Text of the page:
Provincial elections: what the papers say

provincial election papersA glum-looking Diederik Samsom dominates the Telegraaf and Trouw, the day after the provincial elections, while the AD goes for CDA leader Sybrand Buma celebrating with his supporters.

All the papers emphasise the problems the fall in support for the coalition will have for the government and the difficulties it will face in finding new partners in the upper house of parliament.

‘The game of happy families can now begin,’ is the headline on ‘The Dutch political landscape has been chopped into pieces.’

‘Whoever gets to power in the national elections in the coming years, until 2020 it will take the support of at least four parties to achieve a majority,’ the paper states.

Elsevier’s Eric Vrijsen writes that prime minister Mark Rutte’s intention of turning the provincial elections into a referendum have ‘backfired’. ‘The cabinet has taken a significant hit. Rutte can’t simply ignore this outcome.’

Vrijsen doesn’t think the cabinet will fall but the fact that it now has to look for a fourth party for support in the senate will cause it ‘to limp towards the end.’

Vrijsen is unusually complimentary about Diederik Samsom who has been ‘gracious in defeat’, while Geert Wilders’ claim that the loss of a seat for his anti-Islam party was down to a low turnout is ‘a lame excuse.’


The Financieele Dagblad says Dutch politics have become so splintered the country needs to reform its political system to remain governable.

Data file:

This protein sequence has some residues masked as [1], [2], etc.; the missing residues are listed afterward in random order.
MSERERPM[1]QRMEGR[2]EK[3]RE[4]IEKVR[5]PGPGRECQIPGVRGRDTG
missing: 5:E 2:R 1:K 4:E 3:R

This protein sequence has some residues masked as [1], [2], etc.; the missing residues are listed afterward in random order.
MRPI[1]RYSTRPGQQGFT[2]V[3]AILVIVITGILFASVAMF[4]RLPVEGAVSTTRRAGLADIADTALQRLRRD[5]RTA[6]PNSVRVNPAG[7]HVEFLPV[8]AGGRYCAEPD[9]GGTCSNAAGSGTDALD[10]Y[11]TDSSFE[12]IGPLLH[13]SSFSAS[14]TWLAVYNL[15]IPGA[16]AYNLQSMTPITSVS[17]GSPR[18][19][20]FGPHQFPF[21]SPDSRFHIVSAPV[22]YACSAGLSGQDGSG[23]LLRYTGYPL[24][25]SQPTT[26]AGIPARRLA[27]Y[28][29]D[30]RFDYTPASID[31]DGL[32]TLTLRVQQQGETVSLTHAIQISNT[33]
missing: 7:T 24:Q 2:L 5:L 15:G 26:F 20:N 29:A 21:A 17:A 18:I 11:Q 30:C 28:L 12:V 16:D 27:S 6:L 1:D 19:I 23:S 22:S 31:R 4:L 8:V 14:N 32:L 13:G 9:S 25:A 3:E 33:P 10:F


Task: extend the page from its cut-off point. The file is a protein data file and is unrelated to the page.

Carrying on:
Finding a majority for his political reforms in the senate has given Rutte the idea this is the way to go for the foreseeable future, but ‘a system with two chambers which have roughly the same powers, use this power in the same way and whose compositions are completely different is not a basis for good governance.’

The Volkskrant writes that GroenLinks and the CDA now hold the key to a majority for the cabinet and an accord on the proposed changes to the Dutch tax system.

Neither party is giving anything away, however, with Buma stating he ‘will not get into the same boat’. ‘It wouldn’t be healthy. A cabinet needs to be subjected to scrutiny by an independent opposition,’ the paper quotes him as saying.

Biggest loser

The Telegraaf homes in on the Labour loss: ‘Red card for Samsom’ is its headline. ‘In spite of a disastrous VVD campaign, coalition partner Labour has turned out to be the biggest loser,’ the paper writes.

Trouw thinks that ‘voters resent the policy makers in the cabinet more than the parties who supported them.’

Labour losses in the northern provinces have been especially dramatic – in Groningen the party was halved –  and local Labour party members are saying trust in the governing parties is at an all-time low. This is because of the handling of the problems Groningen is experiencing as a result of gas extraction, the paper states.

The cabinet, Trouw says, has been punished, but the opposition parties which have supported its polices have been rewarded.

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